# Finding the probability using a normal distrubtion.

I have a stats question that says, "An airline flies airplanes that hold 100 passengers. Typically, some 10% of the passengers with reservations do not show up for the flight. The airline generally overbooks fights in an attempt to fill them."

And the question is asking 4 parts, the first being "Find the probability that a flight booked for 100 people flies full." The second being, "Find the probability that for a flight booked for 100 passengers, between 90 and 100 passengers inclusively will show up for the flight" Third being, "Find the probability that for a flight with 105 reservations, everyone will get a seat." and fourth "If the flight is booked for 106 passengers, can the airline be at least 95% sure that everyone will get a seat?"

The only hints that I have about this question are that it is a normal distribution because that is what the homework assignment is about, but I cannot even think of how to start this problem because the mean and standard deviation do not seem to be given.

• The problem really concerns the binomial distribution. However you can solve it using a Normal approximation to the binomial. In particular $X \sim B(n,p)$ can be approximated by $X \sim N(np,np(1-p))$ Does this help? – Karl Apr 17 '15 at 12:27
• It does a bit, so using sqrt(np*(1-p)) that should give me my standard deviation for this problem right? – Ramirez77 Apr 17 '15 at 12:36
• Yes, then you can use the standard transformation into $Z$. – Karl Apr 17 '15 at 12:38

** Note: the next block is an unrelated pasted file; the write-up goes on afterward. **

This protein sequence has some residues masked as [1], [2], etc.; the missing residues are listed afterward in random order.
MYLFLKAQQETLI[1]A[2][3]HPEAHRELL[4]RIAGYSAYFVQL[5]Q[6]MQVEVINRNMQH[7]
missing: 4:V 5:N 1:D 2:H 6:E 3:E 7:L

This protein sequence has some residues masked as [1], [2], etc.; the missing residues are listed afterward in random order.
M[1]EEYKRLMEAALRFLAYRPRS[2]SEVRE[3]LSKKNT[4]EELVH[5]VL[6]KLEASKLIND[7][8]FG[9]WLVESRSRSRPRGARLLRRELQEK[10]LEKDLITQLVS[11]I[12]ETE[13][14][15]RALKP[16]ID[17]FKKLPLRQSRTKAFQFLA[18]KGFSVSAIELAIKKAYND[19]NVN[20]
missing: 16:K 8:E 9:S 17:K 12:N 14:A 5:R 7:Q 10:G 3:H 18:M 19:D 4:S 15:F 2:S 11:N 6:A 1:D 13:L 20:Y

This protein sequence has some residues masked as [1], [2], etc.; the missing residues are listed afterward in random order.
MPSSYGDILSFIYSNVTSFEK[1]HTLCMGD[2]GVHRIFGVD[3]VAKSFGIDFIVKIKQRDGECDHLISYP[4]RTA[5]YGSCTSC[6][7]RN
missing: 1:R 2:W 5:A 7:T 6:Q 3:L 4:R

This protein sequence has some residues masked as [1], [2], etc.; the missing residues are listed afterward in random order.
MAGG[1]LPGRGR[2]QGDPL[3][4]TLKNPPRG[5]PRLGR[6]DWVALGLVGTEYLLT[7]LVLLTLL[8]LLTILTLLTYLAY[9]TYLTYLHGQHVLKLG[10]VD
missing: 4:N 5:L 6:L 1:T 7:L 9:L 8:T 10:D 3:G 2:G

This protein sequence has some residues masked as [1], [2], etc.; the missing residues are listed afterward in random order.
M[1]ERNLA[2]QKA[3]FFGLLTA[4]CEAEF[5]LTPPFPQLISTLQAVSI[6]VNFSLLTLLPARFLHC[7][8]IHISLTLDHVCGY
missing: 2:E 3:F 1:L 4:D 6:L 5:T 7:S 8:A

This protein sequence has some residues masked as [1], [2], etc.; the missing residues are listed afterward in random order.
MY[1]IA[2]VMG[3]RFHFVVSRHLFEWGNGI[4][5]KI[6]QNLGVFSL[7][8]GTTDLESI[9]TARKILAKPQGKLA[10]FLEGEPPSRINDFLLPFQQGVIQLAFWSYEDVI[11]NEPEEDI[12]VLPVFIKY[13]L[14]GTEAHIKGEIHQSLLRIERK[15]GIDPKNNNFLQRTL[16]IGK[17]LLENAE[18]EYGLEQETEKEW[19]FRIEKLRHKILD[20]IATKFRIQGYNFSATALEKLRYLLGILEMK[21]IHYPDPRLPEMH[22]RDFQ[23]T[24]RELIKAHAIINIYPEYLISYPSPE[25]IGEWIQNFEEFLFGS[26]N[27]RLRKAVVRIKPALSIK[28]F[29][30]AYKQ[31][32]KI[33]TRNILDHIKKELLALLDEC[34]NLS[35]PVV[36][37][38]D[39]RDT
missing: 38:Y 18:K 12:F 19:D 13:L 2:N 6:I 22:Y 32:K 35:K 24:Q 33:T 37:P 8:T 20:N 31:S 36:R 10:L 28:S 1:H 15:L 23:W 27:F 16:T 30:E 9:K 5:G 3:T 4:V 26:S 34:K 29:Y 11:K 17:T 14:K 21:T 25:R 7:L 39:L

• Oh okay that makes a lot of sense then. – Ramirez77 Apr 17 '15 at 12:39
• Ok, good luck. For future reference I'd have a look at the conditions by which the approximation is a good one. – Karl Apr 17 '15 at 12:45

## 1 Answer

I'm pretty sure you are supposed to use the normal approximation to the normal, as suggested by @Karl. I hope you used continuity corrections to give that the best chance to work. Here are exact binomial answers from R statistical software to compare with your approximate answers:

 dbinom(100, 100, .9)             # (a)
2.65614e-05                      # essentially 0
diff(pbinom(c(89,100), 100, .9)) # (b)
0.5831555
pbinom(100, 105, .9)             # (c)
0.9832837
pbinom(100, 106, .9)             # (d)
0.9602006                        # Yes


Just to show that the normal approximation is pretty good, but not exact, here is the normal approximation to the answer for (d). Your answer using normal tables may be a little different, because that requires a bit of rounding that software does not.

 # normal approx for (d)
mu = 106*.9;  sg = sqrt(mu*.1)
pnorm(100.5, mu, sg)
0.9506497


Using a normal approximation for such an extreme value of $p$ (extreme meaning far from 1/2) does not assure accuracy in the second decimal place when $n = 100.$

Another approach would be to model the number of no-shows as approximately $Y \sim Pois(\lambda).$ In the last part we would have $\lambda = 106(0.1) = 10.6$ and we would need at least 6 no shows or $P(Y \ge 6) = 1 - P(Y \le 5) = 0.952.$

 1-ppois(5, 10.6)
0.9524726

• Thank you very much this helped out a lot, just one small question though with my continuity corrections for part b my answer was off by like .08. Is that an acceptable difference for a question like this? – Ramirez77 Apr 20 '15 at 13:54
• If you interpret "between 90 and 100 passengers" to include endpoints 90 and 100, then the continuity correction for the normal approximation requires you to capture probability under the normal curve between 89.5 and 100.5. Directly in software I got probability 0.566; standardizing and rounding to use normal tables, I suppose you might get something like 0.559. Neither as far as .08 from the exact binomial 0.583. So I guess you might have used the wrong boundaries in your continuity correction. – BruceET Apr 20 '15 at 16:49